The Yuck Factor

Paula LabrotBy Paula Labrot

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The Yuck Factor
Thanksgiving! It is not by accident that our national holiday centers around food. The original 102 Pilgrims, who arrived on the Mayflower in 1620, suffered malnutrition and disease their first winter in Plymouth. If not for the Wapanoag tribe of native Americans indigenous to the area, surely all the Pilgrims may have perished. As things turned out, the Wapanoag saved them by supplying food to the Pilgrims, including corn which was a new food to the English. The Pilgrims had to try a lot of new foods out of necessity. Well, the future we are facing seems to have a few people very dedicated to ‘saving us!’ They plan to change our diets to what they consider sustainable fare to save us and our planet. It’s kind of a drastic change. This bugs me. (hint) The United Nations Environmental Program We are living in a time of tremendous disruptions. Changes are coming fast and furiously. Diet transformations are on the agenda for those seeking a sustainable source of protein to feed the expanding world population. According to the United Nations Environmental Program, “our use of animals as a food-production technology has taken a heavy toll on the environment and raised some serious concerns about the future of food production.” “Common prejudice against eating insects is not justified from a nutritional point of view,” write the authors of a report released by the United Nations Food and Agricultural Organization entitled “Edible insects: Future Prospects.” The report postulates that eating insects could help boost nutrition and reduce pollution. “World population is slated to top nine billion by 2050, and seeing as how arable land is being rapidly swallowed by towns and cities, oceans are increasingly overfished, and climate change is disrupting traditional farming, a new United Nations study proposes a twist on Marie Antoinette’s dietary advice: let them eat bugs.” Sustainable Farming Why eat bugs, worms and microbes? It comes down to protein, greenhouse gas emissions and water. Apparently, bugs are nutritious and raising insects and mealworms is a lot easier on the environment. According to Earth.org, “Insect production on a large scale requires a fraction of the land, water, or energy, as other ways of producing farmed protein. Black Soldier Fly Larvae and many other farmed insect species can be fed using organic food waste or bi-products from agricultural, food processing, or manufacturing processes (in other words, garbage). In addition to lowering emissions and generating value from waste – the product, insect protein meal, displaces unsustainable sources of protein still widely used, such as fishmeal made from pelagic or ocean caught fish.” Well….that’s good for the fish!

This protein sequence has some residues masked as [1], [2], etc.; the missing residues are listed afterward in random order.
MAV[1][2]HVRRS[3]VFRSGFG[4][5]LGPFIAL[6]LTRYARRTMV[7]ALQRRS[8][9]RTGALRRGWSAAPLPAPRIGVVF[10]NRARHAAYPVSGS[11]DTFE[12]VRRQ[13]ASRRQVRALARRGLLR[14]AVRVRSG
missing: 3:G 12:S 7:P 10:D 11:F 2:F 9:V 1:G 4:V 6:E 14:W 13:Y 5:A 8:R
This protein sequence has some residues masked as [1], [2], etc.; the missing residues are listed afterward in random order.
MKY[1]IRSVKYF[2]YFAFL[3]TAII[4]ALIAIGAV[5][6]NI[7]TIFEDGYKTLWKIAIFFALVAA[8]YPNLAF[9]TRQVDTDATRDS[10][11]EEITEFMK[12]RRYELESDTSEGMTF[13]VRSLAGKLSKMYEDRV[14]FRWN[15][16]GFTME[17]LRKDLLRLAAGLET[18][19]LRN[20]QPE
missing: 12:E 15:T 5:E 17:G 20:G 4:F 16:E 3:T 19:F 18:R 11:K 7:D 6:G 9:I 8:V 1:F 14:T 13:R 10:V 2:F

Who Eats Insects?
Apparently, about two billion people around the world do eat “alternative proteins.” Nature.com reports that, in the Congo, caterpillars are available in year-round markets and eaten regularly by the population.  

Diandra Paramitha, writing about S.E. Asia, reports in “Thailand insects such as crickets, grasshoppers, silkworms and ants are a common food. Thai people believe that insects contain nutrients that are good for health, such as high protein, healthy fats and iron. In Cambodia, fried tarantula is a popular dish. In Laos, water beetles and grasshoppers are popular dishes. In Vietnam, bamboo bugs and termites are often found in local dishes. Insect dishes can also be found in Indonesia where fried locusts, also known as “insect chips,” are a popular snack. These locusts are usually dry-fried with special spices and often have a unique savory taste.”

My friend, Susie Specht, told me that in Thailand her husband ate something in a sauce made by a roadside vendor. He wanted more sauce. The vendor grabbed a bug out of the air, and squished its abdominal parts around, stirring vigorously with chopsticks, producing “the sauce.”
Non-bug eating people may be surprised to know they eat over two pounds of them a year in fruits, vegetables, cereals and canned foods. Oh boy!

Future Protein Markets
According to moneywise.com, in the west right now, bug-based start-ups are proliferating. All Things Bugs in Oklahoma launched with help from the Gates Foundation. They produce Griopro® Cricket Powder. The company says that the powder has a neutral aroma and can be mixed into a wide variety of food and drinks including pasta, tortillas, shakes, smoothies, baked goods, bars, cereals, and many more products. Griopro® is available to both retail and wholesale customers.

An array of protein-rich insect “bites” of crickets, mealy bugs and scorpion kabobs to challenge your palate.
Grubbly Farms was founded in 2015. Over the past few years, they’ve expanded their mealworm production through partnerships with different farms across Canada and the U.S. They hope to help meet demand in the surging pet food market, which is expected to grow to $113.9 billion by 2026.

There are a lot more of these companies around the world, but I’m not sure how much the profit motive of the future will overcome the yuck factor of the present. After hearing this article, my grand-daughter Sidney emphatically stated she would demand her mother read all food labels to her!

Thanksgiving
Our Thanksgiving will be old fashioned, with modifications for the vegetarians. We will not, consciously, be eating bugs. We are not in the food future yet! Thank you, God! Wishing you all a beautiful day. We have so much to be grateful for!
Vamos a ver!
Paula Labrot

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